The so-called sham transaction doctrine is “judge made law” which will deny advantageous tax treatment where transactions are carried out primarily for tax avoidance purposes and they lack a bona fide business purpose.

This doctrine tends to be applied where a taxpayer attempts to disguise a transaction and make it appear to be something that, in reality, it is not. When it is applied, the courts will ignore the form of the transaction and declare it to be a “sham” and then proceed to ascertain the tax impact based upon the court’s view of the substantive nature of the transaction.  A transaction that is labeled a sham when it is deemed to not be motivated by a legitimate business purpose other than its anticipated tax benefits (in other words, tax savings does not qualify as a legitimate tax purpose), will be deemed to lack economic substance because there is no reasonable expectation of profit and thus will be disregarded for tax purposes. As explained below, the courts consider various “factors” whether to apply the sham transaction doctrine to a transaction or series of transactions. The IRS’s website discusses the sham transaction doctrine here.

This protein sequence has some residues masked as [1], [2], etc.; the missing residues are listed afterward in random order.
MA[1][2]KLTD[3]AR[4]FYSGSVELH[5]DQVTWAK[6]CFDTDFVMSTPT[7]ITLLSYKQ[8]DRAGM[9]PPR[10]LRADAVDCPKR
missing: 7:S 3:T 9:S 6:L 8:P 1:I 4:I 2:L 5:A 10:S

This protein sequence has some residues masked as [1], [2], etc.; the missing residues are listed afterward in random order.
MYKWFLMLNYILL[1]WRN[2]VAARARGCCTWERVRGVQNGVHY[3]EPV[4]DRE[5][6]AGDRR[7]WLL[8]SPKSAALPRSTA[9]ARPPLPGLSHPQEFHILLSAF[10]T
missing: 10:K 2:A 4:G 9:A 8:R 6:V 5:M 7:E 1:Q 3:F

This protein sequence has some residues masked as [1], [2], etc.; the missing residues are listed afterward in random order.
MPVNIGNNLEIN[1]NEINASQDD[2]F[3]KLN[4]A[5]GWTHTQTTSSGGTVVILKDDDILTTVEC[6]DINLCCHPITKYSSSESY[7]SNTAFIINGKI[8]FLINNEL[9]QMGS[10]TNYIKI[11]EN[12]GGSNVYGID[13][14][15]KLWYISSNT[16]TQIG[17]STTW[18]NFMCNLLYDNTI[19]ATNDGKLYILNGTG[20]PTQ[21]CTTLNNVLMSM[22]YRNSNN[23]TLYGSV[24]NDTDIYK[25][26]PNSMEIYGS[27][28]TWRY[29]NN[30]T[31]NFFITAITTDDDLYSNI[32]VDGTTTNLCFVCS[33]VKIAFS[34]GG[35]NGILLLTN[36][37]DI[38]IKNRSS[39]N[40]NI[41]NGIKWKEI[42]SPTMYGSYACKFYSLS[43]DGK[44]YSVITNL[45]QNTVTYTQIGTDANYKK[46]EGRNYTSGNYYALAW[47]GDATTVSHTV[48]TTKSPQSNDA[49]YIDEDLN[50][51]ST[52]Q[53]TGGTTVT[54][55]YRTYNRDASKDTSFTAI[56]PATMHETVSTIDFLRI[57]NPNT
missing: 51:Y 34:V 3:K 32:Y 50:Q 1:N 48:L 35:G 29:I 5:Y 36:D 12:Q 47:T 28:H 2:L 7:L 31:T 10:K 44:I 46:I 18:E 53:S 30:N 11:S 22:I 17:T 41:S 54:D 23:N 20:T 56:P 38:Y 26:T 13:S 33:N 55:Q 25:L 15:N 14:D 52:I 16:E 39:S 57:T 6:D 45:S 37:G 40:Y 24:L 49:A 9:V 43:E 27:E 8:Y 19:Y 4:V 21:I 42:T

a.  What factors do the courts consider when they decide whether to apply the sham transaction doctrine to a transaction or series of transactions? 

Transactions are at risk of being re-characterized by the taxing authorities as a sham if no (non-tax) business or investment motive can be identified, and the buyer is seen to be under the common control of the seller.